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## F2Py and Static Libraries

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Created on: Apr 29, 2013 11:21 PM by Jules Kouatchou - Last Modified:  Apr 30, 2013 12:11 AM by Jules Kouatchou

We want to show an example how to use F2Py to link a Fortran subroutine with pre-built static libraries.

Assume that we have three methods to compute a matrice multiplication and we want to write Fortran subroutines to implement those methods (each method is contained in its own file.

Method 1: Loop

``````      subroutine matMult_loop1(A, B, C, n1, n2, n3)

INTEGER n1, n2, n3
DOUBLE PRECISION A(n1,n2)
DOUBLE PRECISION B(n2,n3)
DOUBLE PRECISION C(n1,n3)

INTEGER i, j, k

do j = 1, n3
do i = 1, n1
C(i, j) = 0.
do k = 1, n2
C(i, j) = C(i, j) + A(i, k)*B(k, j)
enddo
enddo
enddo

RETURN

end subroutine matMult_loop1
``````

Method 2: Loop

``````      subroutine matMult_loop2(A, B, C, n1, n2, n3)

INTEGER n1, n2, n3
DOUBLE PRECISION A(n1,n2)
DOUBLE PRECISION B(n2,n3)
DOUBLE PRECISION C(n1,n3)

INTEGER i, j, k

do j = 1, n3
do i = 1, n1
C(i, j) = 0
enddo
do k = 1, n2
do i = 1, n1
C(i, j) = C(i, j) + A(i, k)*B(k, j)
enddo
enddo
enddo

RETURN

end subroutine matMult_loop2
``````

Method 3: Intrinsic Fortran function (matmult)

``````      subroutine matMult_func(A, B, C, n1, n2, n3)

INTEGER n1, n2, n3
DOUBLE PRECISION A(n1,n2)
DOUBLE PRECISION B(n2,n3)
DOUBLE PRECISION C(n1,n3)

C = matmul(A,B)

RETURN

end subroutine matMult_func
``````

Creation of the Static Library

You can use the following Makefile to create (assuming that the name of the source files are  matMult_loop1.F90, matMult_loop2.F90 and matMult_func.F90) the static library:

`FC = gfortranFFLAGS = -fPICSRCS_F = \$(wildcard  matMult_*.F90)OBJS   = \$(SRCS_F:.F90=.o)all: \$(OBJS)        ar crs libmatMultiplication.a \$(OBJS)clean:        rm -f *.o *.mod *.so *.a.SUFFIXES:.SUFFIXES: .o .f .F90 .h.F90.o: \$(FSOURCE)        \$(FC) -c \$(FFLAGS) \$?`

After you create the Makefile file, you can issue the command:

``````make
``````

and you will get the static library: libmatMultiplication.a

Fortran Subroutine Relying on the Static Library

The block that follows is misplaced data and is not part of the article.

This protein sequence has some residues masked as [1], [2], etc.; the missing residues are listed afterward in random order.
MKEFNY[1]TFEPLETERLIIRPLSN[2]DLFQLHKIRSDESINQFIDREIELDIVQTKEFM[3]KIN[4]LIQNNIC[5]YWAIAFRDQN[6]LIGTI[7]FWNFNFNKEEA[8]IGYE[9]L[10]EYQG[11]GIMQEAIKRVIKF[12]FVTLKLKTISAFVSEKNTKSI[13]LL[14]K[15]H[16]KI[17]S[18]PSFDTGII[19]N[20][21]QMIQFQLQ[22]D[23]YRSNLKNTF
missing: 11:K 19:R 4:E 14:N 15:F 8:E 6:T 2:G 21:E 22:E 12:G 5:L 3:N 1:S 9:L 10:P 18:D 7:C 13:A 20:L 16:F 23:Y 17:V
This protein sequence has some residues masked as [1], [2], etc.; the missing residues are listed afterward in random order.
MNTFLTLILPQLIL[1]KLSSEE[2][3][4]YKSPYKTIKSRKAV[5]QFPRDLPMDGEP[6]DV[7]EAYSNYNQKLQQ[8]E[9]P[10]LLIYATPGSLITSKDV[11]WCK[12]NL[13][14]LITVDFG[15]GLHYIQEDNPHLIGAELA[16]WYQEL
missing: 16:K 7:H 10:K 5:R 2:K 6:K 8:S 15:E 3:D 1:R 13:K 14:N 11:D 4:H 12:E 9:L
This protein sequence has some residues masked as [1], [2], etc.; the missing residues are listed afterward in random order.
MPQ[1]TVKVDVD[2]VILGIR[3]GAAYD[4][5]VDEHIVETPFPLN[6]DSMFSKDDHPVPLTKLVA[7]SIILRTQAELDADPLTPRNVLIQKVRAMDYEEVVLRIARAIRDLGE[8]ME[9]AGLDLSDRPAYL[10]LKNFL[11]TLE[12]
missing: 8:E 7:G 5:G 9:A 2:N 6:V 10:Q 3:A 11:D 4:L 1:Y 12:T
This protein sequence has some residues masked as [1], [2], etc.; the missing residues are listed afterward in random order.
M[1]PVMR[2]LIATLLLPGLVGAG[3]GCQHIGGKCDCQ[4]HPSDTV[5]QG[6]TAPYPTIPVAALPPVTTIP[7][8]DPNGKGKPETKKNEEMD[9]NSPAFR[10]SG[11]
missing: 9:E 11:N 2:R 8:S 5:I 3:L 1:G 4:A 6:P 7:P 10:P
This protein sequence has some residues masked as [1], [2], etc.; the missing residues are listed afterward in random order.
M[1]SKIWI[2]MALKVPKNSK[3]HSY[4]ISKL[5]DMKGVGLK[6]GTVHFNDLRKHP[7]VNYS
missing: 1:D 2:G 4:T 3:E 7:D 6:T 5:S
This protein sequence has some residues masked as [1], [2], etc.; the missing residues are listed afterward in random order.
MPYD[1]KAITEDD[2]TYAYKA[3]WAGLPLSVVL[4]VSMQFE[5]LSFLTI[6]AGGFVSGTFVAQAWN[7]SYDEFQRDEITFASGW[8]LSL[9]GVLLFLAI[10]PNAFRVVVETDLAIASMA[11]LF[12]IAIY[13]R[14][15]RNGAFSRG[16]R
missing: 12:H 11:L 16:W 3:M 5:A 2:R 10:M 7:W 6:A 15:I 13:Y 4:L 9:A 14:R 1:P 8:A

Now, let us write a Fortran subroutine (contains in a file named matrixMult.F90) that will use the library:

``````      subroutine matrixMult(A, B, C, n1, n2, n3, iCase)

INTEGER, intent(in) :: n1, n2, n3
INTEGER, intent(in) :: iCase
DOUBLE PRECISION, intent(in) :: A(n1,n2)
DOUBLE PRECISION, intent(in) :: B(n2,n3)
DOUBLE PRECISION, intent(out) :: C(n1,n3)

SELECT CASE (iCase)
CASE (1)
CALL matMult_loop1(A, B, C, n1, n2, n3)
CASE (2)
CALL matMult_loop2(A, B, C, n1, n2, n3)
CASE (3)
CALL matMult_func (A, B, C, n1, n2, n3)
END SELECT

RETURN

end subroutine matrixMult
``````

Generating the Python Module with F2Py

Here are the command lines to generate the module (to be used in a Python script) by F2Py:

``````f2py -m multMatrices -h sgnFile.pyf matrixMult.F90
f2py -c --fcompiler=gnu95 sgnFile.pyf matrixMult.F90 -L{Full_Path_to_Library} -lmatMultiplication
``````

You will obtain the file multMatrices.so.

Writing a Python Code to Test Matrix Multiplications

The following Python code (named f2py_matrixMult.py) can be used to test the the different matrix multiplication methods:

``````#!/usr/bin/env python

import numpy as np
from time import *
import sys
import multMatrices

n1 = int(sys.argv[1])
n2 = int(sys.argv[2])
n3 = int(sys.argv[3])

A = np.random.rand(n1,n2)
B = np.random.rand(n2,n3)

#-------
# Case 1
#-------
beg = time()
AB = multMatrices.matrixmult(A,B,1)
end = time()

print 'Loop1: time for','AB'+str(np.shape(AB)),'=','A'+str(np.shape(A)),'B'+str(
np.shape(B)),'is', end - beg,'s'

#-------
# Case 2
#-------
beg = time()
AB = multMatrices.matrixmult(A,B,2)
end = time()

print 'Loop2: time for','AB'+str(np.shape(AB)),'=','A'+str(np.shape(A)),'B'+str(np.shape(B)),'is', end - beg,'s'

#-------
# Case 3
#-------
beg = time()
AB = multMatrices.matrixmult(A,B,3)
end = time()

print 'matmul function: time for','AB'+str(np.shape(AB)),'=','A'+str(np.shape(A)),'B'+str(np.shape(B)),'is', end - beg,'s'

``````

To run the Python script, issue the command:

``````./f2py_matrixMult.py n1 n2 n3
``````

where n1, n2 and n3 are the dimensions of the matrices:

Timing Numbers

n1,n2,n3
Method 1
Method 2
Method 3
1000,1500,100015.259.611.33
1500,1500,150040.0921.613.32
1500,2000,150055.6228.824.49